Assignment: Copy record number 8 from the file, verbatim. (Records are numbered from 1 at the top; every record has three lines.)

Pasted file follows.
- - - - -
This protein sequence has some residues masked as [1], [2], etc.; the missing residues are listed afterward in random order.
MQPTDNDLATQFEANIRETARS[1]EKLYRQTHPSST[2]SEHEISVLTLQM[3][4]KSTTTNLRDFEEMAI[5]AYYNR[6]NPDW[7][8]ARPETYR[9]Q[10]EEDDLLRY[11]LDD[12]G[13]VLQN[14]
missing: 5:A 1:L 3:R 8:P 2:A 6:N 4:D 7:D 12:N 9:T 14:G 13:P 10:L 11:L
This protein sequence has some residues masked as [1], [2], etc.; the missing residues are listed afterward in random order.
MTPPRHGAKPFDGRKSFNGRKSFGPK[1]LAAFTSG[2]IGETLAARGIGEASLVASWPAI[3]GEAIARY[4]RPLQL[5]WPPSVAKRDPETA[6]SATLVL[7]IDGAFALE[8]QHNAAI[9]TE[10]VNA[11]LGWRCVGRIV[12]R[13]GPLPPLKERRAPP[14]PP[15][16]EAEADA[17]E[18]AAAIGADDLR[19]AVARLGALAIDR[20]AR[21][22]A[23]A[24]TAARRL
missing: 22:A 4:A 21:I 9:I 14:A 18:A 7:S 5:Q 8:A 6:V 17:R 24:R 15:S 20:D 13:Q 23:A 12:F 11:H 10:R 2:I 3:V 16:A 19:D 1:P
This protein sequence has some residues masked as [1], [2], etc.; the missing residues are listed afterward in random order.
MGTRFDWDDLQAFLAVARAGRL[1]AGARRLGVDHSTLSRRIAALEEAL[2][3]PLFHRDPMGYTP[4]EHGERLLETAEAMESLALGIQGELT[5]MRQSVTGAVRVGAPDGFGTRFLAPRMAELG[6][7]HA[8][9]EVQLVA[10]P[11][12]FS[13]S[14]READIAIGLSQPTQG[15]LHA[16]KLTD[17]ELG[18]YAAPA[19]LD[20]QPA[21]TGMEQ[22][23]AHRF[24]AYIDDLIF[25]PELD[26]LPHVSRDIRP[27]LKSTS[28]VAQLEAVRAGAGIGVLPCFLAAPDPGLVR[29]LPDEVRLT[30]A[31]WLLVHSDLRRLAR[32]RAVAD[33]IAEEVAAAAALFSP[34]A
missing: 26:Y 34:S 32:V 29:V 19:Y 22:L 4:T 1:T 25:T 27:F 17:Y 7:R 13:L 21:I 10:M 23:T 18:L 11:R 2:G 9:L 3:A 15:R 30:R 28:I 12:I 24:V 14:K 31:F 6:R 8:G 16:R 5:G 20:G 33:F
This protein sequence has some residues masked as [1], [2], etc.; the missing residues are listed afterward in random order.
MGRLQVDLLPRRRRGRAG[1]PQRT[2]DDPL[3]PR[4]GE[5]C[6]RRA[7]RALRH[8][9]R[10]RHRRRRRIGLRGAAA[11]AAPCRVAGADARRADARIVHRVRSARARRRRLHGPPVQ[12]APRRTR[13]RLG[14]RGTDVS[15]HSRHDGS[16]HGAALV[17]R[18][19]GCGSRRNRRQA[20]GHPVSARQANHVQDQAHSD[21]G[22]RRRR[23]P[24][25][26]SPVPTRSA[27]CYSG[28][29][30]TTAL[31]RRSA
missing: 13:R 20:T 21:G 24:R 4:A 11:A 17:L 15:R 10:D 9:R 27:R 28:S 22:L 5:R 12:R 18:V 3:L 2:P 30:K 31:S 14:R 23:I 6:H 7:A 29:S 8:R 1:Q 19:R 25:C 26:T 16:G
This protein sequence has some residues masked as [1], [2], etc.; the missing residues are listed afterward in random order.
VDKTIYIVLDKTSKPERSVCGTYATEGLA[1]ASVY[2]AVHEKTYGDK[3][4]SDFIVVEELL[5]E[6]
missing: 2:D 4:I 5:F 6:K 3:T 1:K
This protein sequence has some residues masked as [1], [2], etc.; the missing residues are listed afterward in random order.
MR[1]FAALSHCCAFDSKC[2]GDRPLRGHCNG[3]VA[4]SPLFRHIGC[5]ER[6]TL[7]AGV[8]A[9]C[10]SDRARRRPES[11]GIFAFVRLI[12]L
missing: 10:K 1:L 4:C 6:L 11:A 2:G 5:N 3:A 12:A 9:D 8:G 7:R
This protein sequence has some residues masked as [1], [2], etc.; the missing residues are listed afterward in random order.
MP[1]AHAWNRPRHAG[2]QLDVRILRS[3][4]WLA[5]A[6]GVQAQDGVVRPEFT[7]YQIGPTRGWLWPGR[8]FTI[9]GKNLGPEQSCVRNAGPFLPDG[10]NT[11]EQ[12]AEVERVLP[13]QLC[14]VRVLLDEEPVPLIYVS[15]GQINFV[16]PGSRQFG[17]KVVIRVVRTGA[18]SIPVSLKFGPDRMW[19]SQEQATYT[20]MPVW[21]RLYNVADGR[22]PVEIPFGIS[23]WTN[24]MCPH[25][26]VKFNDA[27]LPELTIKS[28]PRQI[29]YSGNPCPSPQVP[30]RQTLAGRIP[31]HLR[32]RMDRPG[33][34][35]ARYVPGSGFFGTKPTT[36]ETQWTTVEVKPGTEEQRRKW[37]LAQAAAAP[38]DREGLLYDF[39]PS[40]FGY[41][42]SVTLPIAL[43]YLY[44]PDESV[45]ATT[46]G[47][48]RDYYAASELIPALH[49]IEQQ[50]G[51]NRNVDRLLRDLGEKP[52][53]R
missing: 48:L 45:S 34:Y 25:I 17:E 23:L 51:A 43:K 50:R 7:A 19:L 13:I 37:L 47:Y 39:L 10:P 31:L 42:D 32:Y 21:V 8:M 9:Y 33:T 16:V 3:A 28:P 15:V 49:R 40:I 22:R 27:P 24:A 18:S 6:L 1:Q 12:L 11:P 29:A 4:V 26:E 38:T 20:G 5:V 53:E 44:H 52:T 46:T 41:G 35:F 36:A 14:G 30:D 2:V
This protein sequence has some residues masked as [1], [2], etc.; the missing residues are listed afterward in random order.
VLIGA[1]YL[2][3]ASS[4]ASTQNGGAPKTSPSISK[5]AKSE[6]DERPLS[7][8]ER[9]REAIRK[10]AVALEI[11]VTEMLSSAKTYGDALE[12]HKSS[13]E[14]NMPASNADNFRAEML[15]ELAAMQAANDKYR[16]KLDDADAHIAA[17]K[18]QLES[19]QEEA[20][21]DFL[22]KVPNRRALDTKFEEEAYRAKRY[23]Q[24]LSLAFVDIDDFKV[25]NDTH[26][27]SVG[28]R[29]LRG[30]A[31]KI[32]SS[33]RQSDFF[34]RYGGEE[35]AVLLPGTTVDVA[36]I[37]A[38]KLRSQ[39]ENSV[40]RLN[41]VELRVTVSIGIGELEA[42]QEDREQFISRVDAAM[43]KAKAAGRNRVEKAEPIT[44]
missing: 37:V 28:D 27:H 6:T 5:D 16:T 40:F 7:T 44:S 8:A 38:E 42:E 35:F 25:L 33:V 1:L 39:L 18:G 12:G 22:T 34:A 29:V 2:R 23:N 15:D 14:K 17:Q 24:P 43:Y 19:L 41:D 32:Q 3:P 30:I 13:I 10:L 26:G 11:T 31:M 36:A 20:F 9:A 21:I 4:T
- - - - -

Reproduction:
This protein sequence has some residues masked as [1], [2], etc.; the missing residues are listed afterward in random order.
VLIGA[1]YL[2][3]ASS[4]ASTQNGGAPKTSPSISK[5]AKSE[6]DERPLS[7][8]ER[9]REAIRK[10]AVALEI[11]VTEMLSSAKTYGDALE[12]HKSS[13]E[14]NMPASNADNFRAEML[15]ELAAMQAANDKYR[16]KLDDADAHIAA[17]K[18]QLES[19]QEEA[20][21]DFL[22]KVPNRRALDTKFEEEAYRAKRY[23]Q[24]LSLAFVDIDDFKV[25]NDTH[26][27]SVG[28]R[29]LRG[30]A[31]KI[32]SS[33]RQSDFF[34]RYGGEE[35]AVLLPGTTVDVA[36]I[37]A[38]KLRSQ[39]ENSV[40]RLN[41]VELRVTVSIGIGELEA[42]QEDREQFISRVDAAM[43]KAKAAGRNRVEKAEPIT[44]
missing: 37:V 28:D 27:H 6:T 5:D 16:T 40:F 7:T 44:S 8:A 38:E 42:E 35:F 25:L 33:V 1:L 39:L 18:G 12:G 22:T 34:A 29:V 2:R 23:N 15:D 14:K 17:Q 24:P 43:Y 19:L 41:D 32:Q 3:P 30:I 13:I 10:L 26:G 11:T 31:M 36:A 20:F 9:A 21:I 4:T